Don’t SELL Them Anything – Help Them Buy
Communicate the WAY They Do – text, apps, social media
Say It Quickly and Clearly
Don’t Try So Hard to Relate – They’ll Figure You Out Quickly
There are a myriad of reasons real estate investors fail. In fact, they are dropping like flies. People with great intentions drop out of the world of investing every day and although the excuses are as unique as the individual, the actual reasons typically come down to a few select reasons.
TIME: WHAT you spend time on is critical and many people are doing it wrong. Your head is swimming with ideas – you spend time scanning the internet and listening to the next great guru telling you how to find leads but you just don’t have the time to pick up the phone.
A recent quote from successful real estate investor Sharon Jones of SJonesREI.com in California (investing throughout the country) sums it up perfectly: “You need to make calls….make more calls…more calls….return calls, return text, answer emails…Believe in yourself & the journey you have chosen! It will not work itself -YOU must participate!“
WRONG ORDER: There are a few exceptions to this rule but you need to take things in the correct order. Don’t think you can jump to step 3, then back to step 1, then over to five, and so on. In Real Estate Investing, the successful ones have a conversation with the seller before they do any of the work. They will learn more from that initial conversation and will know if this is something to pursue. Stop wasting your time by running numbers, pulling statistics, doing research on a property before you find out anything about the property and having a conversation with the seller.You need to put the letters in order for them to make sense. Do things in the correct order – have a conversation with the seller THEN decide if it is a hot lead THEN do the due diligence and run the numbers. Taking this out-of-order is a waste of time and irresponsible.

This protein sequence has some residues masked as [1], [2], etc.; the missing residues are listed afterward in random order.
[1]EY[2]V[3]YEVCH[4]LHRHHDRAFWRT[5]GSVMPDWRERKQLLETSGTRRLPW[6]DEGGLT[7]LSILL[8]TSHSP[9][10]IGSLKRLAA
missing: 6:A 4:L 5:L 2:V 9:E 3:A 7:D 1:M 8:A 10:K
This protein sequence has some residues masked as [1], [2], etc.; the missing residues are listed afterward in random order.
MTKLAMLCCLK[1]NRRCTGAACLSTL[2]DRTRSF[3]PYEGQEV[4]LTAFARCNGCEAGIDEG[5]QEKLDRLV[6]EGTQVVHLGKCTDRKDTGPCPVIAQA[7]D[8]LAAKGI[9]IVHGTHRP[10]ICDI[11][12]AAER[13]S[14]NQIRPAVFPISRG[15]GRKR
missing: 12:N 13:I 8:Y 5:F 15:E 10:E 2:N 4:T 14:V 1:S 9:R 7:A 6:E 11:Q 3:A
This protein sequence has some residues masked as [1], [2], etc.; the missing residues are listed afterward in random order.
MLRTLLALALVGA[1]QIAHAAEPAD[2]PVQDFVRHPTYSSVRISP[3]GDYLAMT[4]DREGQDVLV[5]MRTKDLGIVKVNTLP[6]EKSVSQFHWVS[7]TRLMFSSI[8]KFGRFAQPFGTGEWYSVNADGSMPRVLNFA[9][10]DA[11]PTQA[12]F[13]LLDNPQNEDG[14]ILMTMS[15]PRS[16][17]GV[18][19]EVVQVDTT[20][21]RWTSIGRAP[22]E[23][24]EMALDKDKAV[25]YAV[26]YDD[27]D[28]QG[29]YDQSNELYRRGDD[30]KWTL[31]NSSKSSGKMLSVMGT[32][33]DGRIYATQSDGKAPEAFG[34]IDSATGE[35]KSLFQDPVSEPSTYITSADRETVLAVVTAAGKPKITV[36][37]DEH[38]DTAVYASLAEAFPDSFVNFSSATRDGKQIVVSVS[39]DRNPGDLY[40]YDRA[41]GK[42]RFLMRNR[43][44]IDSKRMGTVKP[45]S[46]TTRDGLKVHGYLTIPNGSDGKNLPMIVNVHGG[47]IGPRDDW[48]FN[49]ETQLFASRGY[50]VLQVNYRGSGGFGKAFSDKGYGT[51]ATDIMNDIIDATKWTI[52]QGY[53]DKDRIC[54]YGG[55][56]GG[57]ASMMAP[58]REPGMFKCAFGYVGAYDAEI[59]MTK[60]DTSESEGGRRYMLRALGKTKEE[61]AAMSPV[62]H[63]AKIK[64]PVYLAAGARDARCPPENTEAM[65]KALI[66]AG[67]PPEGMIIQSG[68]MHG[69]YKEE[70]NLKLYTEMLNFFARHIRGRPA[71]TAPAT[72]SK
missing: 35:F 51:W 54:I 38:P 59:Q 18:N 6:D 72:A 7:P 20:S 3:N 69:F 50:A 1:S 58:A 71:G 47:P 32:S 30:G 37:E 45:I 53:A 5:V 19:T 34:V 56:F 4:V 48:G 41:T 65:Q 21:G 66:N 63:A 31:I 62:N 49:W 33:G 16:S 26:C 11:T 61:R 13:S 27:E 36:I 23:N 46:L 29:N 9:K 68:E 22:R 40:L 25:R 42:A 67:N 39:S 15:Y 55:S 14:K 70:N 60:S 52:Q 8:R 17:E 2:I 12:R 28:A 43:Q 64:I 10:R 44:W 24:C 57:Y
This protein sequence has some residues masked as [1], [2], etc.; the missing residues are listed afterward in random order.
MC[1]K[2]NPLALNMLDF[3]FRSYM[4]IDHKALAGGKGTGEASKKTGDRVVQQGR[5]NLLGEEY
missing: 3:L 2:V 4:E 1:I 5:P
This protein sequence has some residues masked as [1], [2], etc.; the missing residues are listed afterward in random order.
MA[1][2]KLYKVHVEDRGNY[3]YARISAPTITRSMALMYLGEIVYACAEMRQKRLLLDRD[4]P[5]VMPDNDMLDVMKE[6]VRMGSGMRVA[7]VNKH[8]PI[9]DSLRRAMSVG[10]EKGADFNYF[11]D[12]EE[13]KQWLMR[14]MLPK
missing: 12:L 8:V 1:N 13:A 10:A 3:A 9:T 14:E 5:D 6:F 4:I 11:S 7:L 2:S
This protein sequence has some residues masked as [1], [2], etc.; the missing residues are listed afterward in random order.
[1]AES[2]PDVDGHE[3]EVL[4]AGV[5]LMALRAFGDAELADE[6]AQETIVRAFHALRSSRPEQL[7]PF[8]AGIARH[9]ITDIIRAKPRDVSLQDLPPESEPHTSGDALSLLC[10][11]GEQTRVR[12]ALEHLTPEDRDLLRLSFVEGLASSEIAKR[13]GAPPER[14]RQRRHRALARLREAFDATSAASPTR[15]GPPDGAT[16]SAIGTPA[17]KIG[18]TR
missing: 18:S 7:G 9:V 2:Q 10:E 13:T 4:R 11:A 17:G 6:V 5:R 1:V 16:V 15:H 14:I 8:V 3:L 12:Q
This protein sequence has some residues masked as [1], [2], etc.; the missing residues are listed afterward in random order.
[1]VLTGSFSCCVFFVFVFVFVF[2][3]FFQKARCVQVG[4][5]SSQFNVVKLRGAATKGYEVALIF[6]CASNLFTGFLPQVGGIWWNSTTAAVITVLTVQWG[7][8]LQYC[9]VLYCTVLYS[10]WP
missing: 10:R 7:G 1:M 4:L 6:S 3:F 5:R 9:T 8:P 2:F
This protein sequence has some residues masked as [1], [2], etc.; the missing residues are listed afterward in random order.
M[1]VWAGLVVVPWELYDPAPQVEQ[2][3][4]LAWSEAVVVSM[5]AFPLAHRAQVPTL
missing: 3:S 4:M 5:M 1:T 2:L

OVER FOCUSED: One of my clients has spent the past 15 months signing up for almost every system on the market. In that time he has successfully closed no contracts and has actually spoken with 6 sellers. He is completely beside himself as to why this isn’t working. ORCVirtual brought him over 8000 motivated sellers names and phone numbers and he called 6 of them. You need to focus on one strategy, work it, and stay the course. Remember these words of Confucius:
Person who chases two rabbits catches neither.
GIVING UP EARLY: When do you quit? That’s a great question. Here’s the answer: you don’t. Don’t quit. Stay the course. Stay focused. Do what you KNOW you need to be doing. And don’t get upset when things aren’t handed to you on a silver platter. If you aren’t willing to work for your dream then throw the dream out right now and make room for someone else to close that deal.
Don’t ever give up on a dream just because of the amount of time it may take to accomplish it.
“What if I had given up at 15? Or 40? Or even 60?” – Kathryn Stockett on having her first novel The Help picked up by a publisher on the 61st try. It went on to become a New York Times Best Seller and a DreamWorks Studio movie.
Now – go forth and do what you KNOW needs to be done, in the right order, and don’t stop.